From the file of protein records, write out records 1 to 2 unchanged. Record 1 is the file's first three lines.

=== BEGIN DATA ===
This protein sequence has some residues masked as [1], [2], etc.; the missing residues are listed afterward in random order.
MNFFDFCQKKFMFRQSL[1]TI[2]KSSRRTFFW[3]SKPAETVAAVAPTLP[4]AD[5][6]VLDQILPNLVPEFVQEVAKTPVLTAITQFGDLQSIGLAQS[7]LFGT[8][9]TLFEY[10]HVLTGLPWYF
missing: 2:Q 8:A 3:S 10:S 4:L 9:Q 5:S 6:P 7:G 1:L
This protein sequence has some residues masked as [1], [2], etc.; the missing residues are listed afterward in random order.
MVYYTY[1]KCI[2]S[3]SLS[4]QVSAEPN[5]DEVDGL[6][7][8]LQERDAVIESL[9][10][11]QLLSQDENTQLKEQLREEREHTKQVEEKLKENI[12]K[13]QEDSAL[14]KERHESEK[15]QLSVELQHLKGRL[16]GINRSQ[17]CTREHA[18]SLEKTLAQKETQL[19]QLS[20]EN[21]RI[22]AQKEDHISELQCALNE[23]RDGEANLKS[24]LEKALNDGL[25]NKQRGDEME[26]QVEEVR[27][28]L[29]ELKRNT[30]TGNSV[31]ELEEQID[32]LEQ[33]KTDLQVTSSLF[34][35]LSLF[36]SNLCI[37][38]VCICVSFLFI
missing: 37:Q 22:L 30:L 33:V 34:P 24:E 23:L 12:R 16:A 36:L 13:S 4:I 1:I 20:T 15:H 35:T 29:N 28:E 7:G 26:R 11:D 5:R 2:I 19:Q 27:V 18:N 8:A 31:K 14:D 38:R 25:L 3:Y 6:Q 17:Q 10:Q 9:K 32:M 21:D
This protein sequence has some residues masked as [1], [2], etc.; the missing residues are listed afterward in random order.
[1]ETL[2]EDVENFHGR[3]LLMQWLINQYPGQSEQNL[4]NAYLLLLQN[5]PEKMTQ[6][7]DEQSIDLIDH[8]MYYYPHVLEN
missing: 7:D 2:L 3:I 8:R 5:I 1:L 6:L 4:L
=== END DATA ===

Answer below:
This protein sequence has some residues masked as [1], [2], etc.; the missing residues are listed afterward in random order.
MNFFDFCQKKFMFRQSL[1]TI[2]KSSRRTFFW[3]SKPAETVAAVAPTLP[4]AD[5][6]VLDQILPNLVPEFVQEVAKTPVLTAITQFGDLQSIGLAQS[7]LFGT[8][9]TLFEY[10]HVLTGLPWYF
missing: 2:Q 8:A 3:S 10:S 4:L 9:Q 5:S 6:P 7:G 1:L
This protein sequence has some residues masked as [1], [2], etc.; the missing residues are listed afterward in random order.
MVYYTY[1]KCI[2]S[3]SLS[4]QVSAEPN[5]DEVDGL[6][7][8]LQERDAVIESL[9][10][11]QLLSQDENTQLKEQLREEREHTKQVEEKLKENI[12]K[13]QEDSAL[14]KERHESEK[15]QLSVELQHLKGRL[16]GINRSQ[17]CTREHA[18]SLEKTLAQKETQL[19]QLS[20]EN[21]RI[22]AQKEDHISELQCALNE[23]RDGEANLKS[24]LEKALNDGL[25]NKQRGDEME[26]QVEEVR[27][28]L[29]ELKRNT[30]TGNSV[31]ELEEQID[32]LEQ[33]KTDLQVTSSLF[34][35]LSLF[36]SNLCI[37][38]VCICVSFLFI
missing: 37:Q 22:L 30:L 33:V 34:P 24:E 23:L 12:R 16:A 36:L 13:S 4:I 1:I 20:T 15:H 35:T 29:N 28:E 7:G 26:R 11:D 5:R 2:I 19:Q 27:V 18:N 8:A 31:K 14:D 38:R 25:L 3:Y 6:Q 17:Q 10:Q 9:K 32:M 21:D